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Date: Tue, 26 Jan 2016 10:27:31 -0800
From: Andy Lutomirski <>
To: "Austin S. Hemmelgarn" <>
Cc: Serge Hallyn <>, 
	"" <>, 
	"Eric W. Biederman" <>, Kees Cook <>, 
	Andrew Morton <>, Al Viro <>, 
	Richard Weinberger <>, Robert Święcki <>, 
	Dmitry Vyukov <>, David Howells <>, 
	Miklos Szeredi <>, Kostya Serebryany <>, 
	Alexander Potapenko <>, Eric Dumazet <>, 
	Sasha Levin <>, 
	"" <>, 
	"" <>
Subject: Re: Re: [PATCH 0/2] sysctl: allow CLONE_NEWUSER to
 be disabled

On Tue, Jan 26, 2016 at 10:09 AM, Austin S. Hemmelgarn
<> wrote:
> On 2016-01-26 12:15, Serge Hallyn wrote:
>> Quoting Josh Boyer (
>>> On Mon, Jan 25, 2016 at 11:57 PM, Eric W. Biederman
>>> <> wrote:
>>>> Kees Cook <> writes:
>>>>> On Mon, Jan 25, 2016 at 11:33 AM, Eric W. Biederman
>>>>> <> wrote:
>>>>>> Kees Cook <> writes:
>>>>>>> Well, I don't know about less weird, but it would leave a unneeded
>>>>>>> hole in the permission checks.
>>>>>> To be clear the current patch has my:
>>>>>> Nacked-by: "Eric W. Biederman" <>
>>>>>> The code is buggy, and poorly thought through.  Your lack of interest
>>>>>> in
>>>>>> fixing the bugs in your patch is distressing.
>>>>> I'm not sure where you see me having a "lack of interest". The
>>>>> existing cap-checking sysctls have a corner-case bug, which is
>>>>> orthogonal to this change.
>>>> That certainly doesn't sound like you have any plans to change anything
>>>> there.
>>>>>> So broken code, not willing to fix.  No. We are not merging this
>>>>>> sysctl.
>>>>> I think you're jumping to conclusions. :)
>>>> I think I am the maintainer.
>>>> What you are proposing is very much something that is only of interst to
>>>> people who are not using user namespaces.  It is fatally flawed as
>>>> a way to avoid new attack surfaces for people who don't care as the
>>>> sysctl leaves user namespaces enabled by default.  It is fatally flawed
>>>> as remediation to recommend to people to change if a new user namespace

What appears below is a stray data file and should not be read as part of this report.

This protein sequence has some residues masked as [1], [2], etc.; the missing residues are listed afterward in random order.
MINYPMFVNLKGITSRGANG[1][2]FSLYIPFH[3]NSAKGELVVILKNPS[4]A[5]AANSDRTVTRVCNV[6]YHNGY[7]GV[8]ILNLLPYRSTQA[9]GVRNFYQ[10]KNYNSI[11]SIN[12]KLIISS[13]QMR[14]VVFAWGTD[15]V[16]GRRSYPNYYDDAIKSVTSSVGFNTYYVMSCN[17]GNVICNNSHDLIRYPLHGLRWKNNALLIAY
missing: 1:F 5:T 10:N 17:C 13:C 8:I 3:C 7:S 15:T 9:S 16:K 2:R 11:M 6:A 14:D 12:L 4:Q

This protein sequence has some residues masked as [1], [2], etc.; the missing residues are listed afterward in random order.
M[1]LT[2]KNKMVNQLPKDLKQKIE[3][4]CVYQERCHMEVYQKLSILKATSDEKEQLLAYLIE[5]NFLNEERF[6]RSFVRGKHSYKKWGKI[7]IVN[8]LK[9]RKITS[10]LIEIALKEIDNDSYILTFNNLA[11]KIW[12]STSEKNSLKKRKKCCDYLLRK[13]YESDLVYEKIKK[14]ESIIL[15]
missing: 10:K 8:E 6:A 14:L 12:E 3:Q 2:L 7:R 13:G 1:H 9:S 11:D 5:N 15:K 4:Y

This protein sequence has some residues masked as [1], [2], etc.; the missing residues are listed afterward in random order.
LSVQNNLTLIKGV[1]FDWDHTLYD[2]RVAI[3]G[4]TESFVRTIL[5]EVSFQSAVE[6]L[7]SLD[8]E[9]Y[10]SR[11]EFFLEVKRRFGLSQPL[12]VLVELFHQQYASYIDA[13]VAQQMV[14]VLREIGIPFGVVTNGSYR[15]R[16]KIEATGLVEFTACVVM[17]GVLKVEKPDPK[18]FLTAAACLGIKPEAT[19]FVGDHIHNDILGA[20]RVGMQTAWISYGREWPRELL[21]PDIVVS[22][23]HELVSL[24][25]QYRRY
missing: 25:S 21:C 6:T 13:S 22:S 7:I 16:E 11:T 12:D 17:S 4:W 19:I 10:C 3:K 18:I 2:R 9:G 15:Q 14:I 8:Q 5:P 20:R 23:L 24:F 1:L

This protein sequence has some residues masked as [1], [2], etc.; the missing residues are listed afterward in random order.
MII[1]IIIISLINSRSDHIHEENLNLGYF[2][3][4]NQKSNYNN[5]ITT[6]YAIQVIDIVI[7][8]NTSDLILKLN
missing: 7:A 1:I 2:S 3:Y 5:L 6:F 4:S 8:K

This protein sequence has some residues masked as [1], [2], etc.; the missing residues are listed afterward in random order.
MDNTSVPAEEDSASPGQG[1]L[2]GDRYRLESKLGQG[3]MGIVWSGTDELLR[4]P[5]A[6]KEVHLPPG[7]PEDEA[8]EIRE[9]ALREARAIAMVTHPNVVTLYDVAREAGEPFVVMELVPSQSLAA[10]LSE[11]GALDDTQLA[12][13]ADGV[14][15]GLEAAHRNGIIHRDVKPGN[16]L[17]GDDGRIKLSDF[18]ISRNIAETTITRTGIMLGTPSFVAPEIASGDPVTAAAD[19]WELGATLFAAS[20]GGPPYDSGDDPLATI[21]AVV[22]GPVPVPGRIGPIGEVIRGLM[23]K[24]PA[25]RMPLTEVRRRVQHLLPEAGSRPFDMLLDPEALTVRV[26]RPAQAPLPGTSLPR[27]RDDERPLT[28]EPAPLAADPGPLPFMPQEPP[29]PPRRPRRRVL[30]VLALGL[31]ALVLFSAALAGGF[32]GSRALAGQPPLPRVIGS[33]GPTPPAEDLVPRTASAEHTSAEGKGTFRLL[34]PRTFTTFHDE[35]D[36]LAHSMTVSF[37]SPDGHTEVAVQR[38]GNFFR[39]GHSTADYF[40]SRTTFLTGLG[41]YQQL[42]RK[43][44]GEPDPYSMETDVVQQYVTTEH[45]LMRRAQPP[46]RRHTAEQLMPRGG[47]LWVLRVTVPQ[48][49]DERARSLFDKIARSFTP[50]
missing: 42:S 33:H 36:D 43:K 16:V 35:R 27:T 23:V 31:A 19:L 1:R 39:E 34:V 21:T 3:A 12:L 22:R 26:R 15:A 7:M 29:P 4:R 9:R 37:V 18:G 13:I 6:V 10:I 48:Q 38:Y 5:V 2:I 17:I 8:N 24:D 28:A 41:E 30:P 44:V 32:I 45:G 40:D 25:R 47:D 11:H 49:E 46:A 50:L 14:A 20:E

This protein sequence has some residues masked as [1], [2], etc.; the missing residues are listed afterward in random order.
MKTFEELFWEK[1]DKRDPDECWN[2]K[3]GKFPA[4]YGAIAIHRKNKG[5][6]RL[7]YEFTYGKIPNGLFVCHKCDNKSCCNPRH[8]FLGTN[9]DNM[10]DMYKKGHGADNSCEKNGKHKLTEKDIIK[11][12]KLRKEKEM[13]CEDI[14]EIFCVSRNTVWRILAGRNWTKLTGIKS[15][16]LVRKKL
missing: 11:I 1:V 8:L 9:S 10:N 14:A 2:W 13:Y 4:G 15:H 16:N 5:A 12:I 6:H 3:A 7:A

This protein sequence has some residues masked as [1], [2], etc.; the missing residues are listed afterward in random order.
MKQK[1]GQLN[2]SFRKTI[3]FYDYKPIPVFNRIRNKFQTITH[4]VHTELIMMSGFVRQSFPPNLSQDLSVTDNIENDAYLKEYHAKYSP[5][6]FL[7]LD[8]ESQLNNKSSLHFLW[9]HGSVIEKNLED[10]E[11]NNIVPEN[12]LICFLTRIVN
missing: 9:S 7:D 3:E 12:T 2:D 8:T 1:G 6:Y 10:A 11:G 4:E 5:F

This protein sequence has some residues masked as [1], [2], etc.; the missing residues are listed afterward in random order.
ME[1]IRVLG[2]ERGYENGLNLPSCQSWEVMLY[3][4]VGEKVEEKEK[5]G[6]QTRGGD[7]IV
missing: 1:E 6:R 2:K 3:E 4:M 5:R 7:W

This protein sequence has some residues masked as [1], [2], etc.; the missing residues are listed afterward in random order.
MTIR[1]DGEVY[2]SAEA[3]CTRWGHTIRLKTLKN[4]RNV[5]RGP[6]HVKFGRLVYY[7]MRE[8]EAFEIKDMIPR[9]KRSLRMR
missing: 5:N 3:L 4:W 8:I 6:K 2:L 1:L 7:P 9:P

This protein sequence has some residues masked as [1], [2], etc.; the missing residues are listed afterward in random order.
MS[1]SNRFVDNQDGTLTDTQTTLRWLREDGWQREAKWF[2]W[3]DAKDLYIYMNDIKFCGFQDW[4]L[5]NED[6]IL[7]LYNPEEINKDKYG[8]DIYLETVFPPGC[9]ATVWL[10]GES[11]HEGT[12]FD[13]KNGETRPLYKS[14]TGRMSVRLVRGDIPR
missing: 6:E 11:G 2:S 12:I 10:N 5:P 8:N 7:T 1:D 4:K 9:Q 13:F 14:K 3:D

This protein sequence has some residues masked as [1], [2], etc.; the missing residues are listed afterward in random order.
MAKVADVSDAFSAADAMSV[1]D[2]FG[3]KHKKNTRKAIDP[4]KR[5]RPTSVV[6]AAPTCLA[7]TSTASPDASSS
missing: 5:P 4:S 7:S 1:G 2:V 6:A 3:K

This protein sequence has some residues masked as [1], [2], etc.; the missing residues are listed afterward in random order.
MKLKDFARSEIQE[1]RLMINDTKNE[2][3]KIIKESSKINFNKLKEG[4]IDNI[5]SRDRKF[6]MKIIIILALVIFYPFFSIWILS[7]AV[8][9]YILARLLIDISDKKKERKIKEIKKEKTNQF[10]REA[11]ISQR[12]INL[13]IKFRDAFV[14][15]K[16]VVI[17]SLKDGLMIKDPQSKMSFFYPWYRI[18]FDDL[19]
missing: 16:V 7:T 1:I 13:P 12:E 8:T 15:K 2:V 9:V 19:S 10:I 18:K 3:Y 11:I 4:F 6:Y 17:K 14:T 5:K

>>>> related but is discovered.  Any running process that happens to be
>>>> created while user namespace creation was enabled will continue to
>>>> exist.  Effectively a reboot will be required as part of a mitigation.
>>>> Many sysadmins will get that wrong.
>>>> I can't possibly see your sysctl as proposed achieving it's goals.  A
>>>> person has to be entirely too aware of subtlety and nuance to use it
>>>> effectively.
>>> What you're saying is true for the "oh crap" case of a new userns
>>> related CVE being found.  However, there is the case where sysadmins
>>> know for a fact that a set of machines should not allow user
>>> namespaces to be enabled.  Currently they have 2 choices, 1) use their
>> Hi - can you give a specific example of this?  (Where users really should
>> not be able to use them - not where they might not need them)  I think
>> it'll help the discussion tremendously.  Because so far the only good
>> arguments I've seen have been about actual bugs in the user namespaces,
>> which would not warrant a designed-in permanent disable switch.  If
>> there are good use cases where such a disable switch will always be
>> needed (and compiling out can't satisfy) that'd be helpful.
> In general, if a particular daemon provides a network service and does not
> use user namespaces for sand-boxing, it should not be allowed to use user
> namespaces, because those then become something else to potentially land an
> exploit through.  ntpd, postfix, and most other regularly used network
> servers fall into this category.

seccomp handles this issue quite nicely.

> If you're hosting a shared system providing terminal server like usage where
> the users actually have shell access, then they probably should not be able
> to use user namespaces on the server.

Au contraire.  If they have user ns access, then can sandbox their own programs.


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